“As far as I understand, this is the biggest sentence ever [for] victim of sexual assault against a major cruise line,” said Daniel Courtney, a lawyer for the woman who filed the lawsuit.
Both the woman and Carnival Corporation may petition for a different payment. Courtney said that this process could drag on for years.
The jury concluded that Karnaval had not been negligent in the attack and that Angara had not intentionally caused the plaintiff emotional distress.
Carnival Corp. released a written statement saying she denies the allegations in the lawsuit and intends to appeal the decision.
“The crew member acknowledged that he had a consensual sexual encounter with a guest, consistent with an FBI investigation that concluded the contact was consensual,” Carnival said in a statement. According to Courtney, the FBI did not file criminal charges against Angara, and he was not named as a defendant in the lawsuit.
Courtney said his client was “very drunk” and “concussed” during the alleged rape because she hit the back of her head during the fall.
“To say it was consensual is very hurtful for her,” Kourtney said.
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According to a statement from Carnival, the company fired Anggara after it became aware of the incident because it has a zero tolerance policy for “crew fraternization with guests.”
“The safety of carnival guests is of paramount importance,” the statement said. “Carnival complies with all applicable rules and regulations for guest safety and security, including the US Cruise Ship Safety Act and US Coast Guard regulations. Carnival is also RAINN certified and follows its guidelines for handling and investigating alleged sexual assault.”
The case falls under federal jurisdiction under the general maritime law. The Washington Post does not identify victims of alleged sex crimes.
According to a civil lawsuit filed in Miami, the incident occurred aboard the Carnival Miracle on December 1, 2018, when the plaintiff was 21 years old. The lawsuit says it was her first cruise.
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Angara waited for the plaintiff while she herself climbed the stairs, the lawsuit says, after which he locked her in the closet and raped her. Immediately afterwards, according to the lawsuit, the plaintiff went to her room, told her friend what had happened, and “she began to hyperventilate and have panic attacks.”
According to the civil lawsuit, the plaintiff reported the alleged attack to Carnival employees and then submitted a rape kit and interviews with shipboard security and FBI agents.
The lawsuit alleges that Carnival was responsible for the rape because it failed to monitor the ship’s dark public areas where women could be vulnerable to attack. It states that the company had to take reasonable care of the guests because “there have been numerous assaults, beatings, sexual assaults and beatings, rapes and attacks by the crew on passengers on board its cruise ships.”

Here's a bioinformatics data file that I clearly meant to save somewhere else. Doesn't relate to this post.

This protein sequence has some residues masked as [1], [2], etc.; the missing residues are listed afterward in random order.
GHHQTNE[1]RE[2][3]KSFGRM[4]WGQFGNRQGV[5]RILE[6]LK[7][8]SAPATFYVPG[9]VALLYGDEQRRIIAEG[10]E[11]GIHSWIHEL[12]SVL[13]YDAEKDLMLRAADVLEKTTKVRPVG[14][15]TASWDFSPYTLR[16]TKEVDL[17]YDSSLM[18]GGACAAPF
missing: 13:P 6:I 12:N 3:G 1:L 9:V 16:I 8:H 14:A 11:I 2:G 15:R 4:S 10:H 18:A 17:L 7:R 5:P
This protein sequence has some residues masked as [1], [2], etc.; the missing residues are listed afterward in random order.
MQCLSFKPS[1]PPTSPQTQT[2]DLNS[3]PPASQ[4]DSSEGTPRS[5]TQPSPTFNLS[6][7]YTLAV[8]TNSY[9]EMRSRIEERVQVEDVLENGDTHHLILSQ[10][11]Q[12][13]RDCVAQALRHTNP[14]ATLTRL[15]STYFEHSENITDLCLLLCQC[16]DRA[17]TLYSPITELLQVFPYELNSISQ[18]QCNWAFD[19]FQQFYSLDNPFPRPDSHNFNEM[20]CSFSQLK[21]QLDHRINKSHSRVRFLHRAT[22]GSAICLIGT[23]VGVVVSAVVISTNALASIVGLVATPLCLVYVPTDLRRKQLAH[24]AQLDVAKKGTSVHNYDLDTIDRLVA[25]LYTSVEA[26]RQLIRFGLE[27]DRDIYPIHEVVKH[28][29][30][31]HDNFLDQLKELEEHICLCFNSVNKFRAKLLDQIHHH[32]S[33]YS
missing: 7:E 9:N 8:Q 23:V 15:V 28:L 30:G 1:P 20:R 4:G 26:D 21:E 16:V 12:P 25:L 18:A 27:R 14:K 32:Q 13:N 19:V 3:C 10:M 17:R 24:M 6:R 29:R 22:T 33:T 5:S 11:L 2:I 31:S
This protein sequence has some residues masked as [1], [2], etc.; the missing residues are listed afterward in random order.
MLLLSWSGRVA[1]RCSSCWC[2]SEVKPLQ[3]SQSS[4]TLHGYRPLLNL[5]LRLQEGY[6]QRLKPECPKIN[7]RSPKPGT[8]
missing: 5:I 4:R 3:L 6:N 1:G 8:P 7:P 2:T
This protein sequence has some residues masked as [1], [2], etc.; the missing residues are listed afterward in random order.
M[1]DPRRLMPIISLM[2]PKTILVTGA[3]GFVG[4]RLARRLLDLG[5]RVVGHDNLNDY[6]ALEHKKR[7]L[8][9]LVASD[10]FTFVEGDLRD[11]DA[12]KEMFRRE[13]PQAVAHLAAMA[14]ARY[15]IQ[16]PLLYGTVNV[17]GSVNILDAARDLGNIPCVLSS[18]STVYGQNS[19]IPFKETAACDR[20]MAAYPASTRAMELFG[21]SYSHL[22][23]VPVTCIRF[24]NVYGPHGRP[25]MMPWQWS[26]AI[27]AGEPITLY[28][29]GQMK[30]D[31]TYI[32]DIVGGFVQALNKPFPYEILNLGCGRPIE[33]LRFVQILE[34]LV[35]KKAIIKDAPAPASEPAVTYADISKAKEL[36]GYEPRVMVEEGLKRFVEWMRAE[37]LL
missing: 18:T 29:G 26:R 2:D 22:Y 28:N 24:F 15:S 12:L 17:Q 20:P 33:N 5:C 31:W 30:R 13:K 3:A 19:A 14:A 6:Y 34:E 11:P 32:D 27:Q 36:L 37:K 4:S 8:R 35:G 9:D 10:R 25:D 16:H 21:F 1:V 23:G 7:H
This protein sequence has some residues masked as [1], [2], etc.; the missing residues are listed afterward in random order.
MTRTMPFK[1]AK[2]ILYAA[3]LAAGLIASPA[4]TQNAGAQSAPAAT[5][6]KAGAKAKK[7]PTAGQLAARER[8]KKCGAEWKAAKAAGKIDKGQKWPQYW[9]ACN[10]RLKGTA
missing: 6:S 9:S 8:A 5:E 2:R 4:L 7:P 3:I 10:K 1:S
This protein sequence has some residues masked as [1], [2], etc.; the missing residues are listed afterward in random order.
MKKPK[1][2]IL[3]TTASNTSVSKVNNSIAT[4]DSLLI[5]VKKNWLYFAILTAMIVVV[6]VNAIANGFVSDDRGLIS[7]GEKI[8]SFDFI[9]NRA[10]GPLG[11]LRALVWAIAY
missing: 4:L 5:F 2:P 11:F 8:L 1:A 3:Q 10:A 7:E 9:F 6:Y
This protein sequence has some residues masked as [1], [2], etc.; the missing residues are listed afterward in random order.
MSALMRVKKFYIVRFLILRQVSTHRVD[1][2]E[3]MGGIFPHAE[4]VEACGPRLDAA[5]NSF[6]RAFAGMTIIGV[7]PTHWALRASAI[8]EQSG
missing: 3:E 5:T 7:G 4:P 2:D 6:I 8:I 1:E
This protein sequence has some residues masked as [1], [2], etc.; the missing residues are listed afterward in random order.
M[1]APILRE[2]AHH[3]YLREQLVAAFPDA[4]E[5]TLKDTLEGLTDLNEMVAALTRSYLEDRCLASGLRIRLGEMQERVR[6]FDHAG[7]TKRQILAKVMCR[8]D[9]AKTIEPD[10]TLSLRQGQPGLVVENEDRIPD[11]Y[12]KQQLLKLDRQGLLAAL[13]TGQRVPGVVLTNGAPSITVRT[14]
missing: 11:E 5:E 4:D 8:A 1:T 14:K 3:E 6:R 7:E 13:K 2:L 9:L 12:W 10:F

In court documents, in response to questions from a Carnival Corp. spokesperson, the plaintiff described how the alleged attack changed her life.
“I have depressive episodes,” the documents say. “I suffer from anxiety, especially in public. It affected how close I am to the person.”
“At my lowest point, I thought about suicide,” she says in the documents. “I had a plan. I went to visit my friends and created memories so that they would remember me. I also wrote notes for everyone. I was hospitalized.”
In Department of Transportation statistics showing allegations of criminal activity on ships that pick up and drop off passengers in the United States, sexual assault is the top crime. There were 82 applications in 2018 and 101 in 2019. The pandemic forced the entire industry to stop cruise flights in March 2020, and the department has not updated reports since cruise ships started sailing again.
Lawyer Michael Winkleman said his firm Lipcon, Margulies & Winkleman is handling a “massive” number of sexual harassment cases on behalf of cruise passengers. He did not work on the Carnival lawsuit, which was decided this week.
“I always say it’s a hidden maritime epidemic,” he said. He cited the lack of independent law enforcement on the ships and excessive drinking as contributing factors.
“You have these unlimited drink packages that all cruise lines have,” Winkleman said. “It’s just a recipe for people who overeat suddenly, drink too much alcohol abruptly, and that’s when bad things happen.”
He said that most of these cases end in a confidential settlement.
“It’s somewhat atypical when it comes to court the way it happened and I think it’s a significant result,” Winkleman said.
Cruise industry officials have insisted for years that allegations of serious crime on ships are rare, pointing to an industry-prepared report that compares rates of violent crime at sea and on land.
Alice Krayts contributed to this report.
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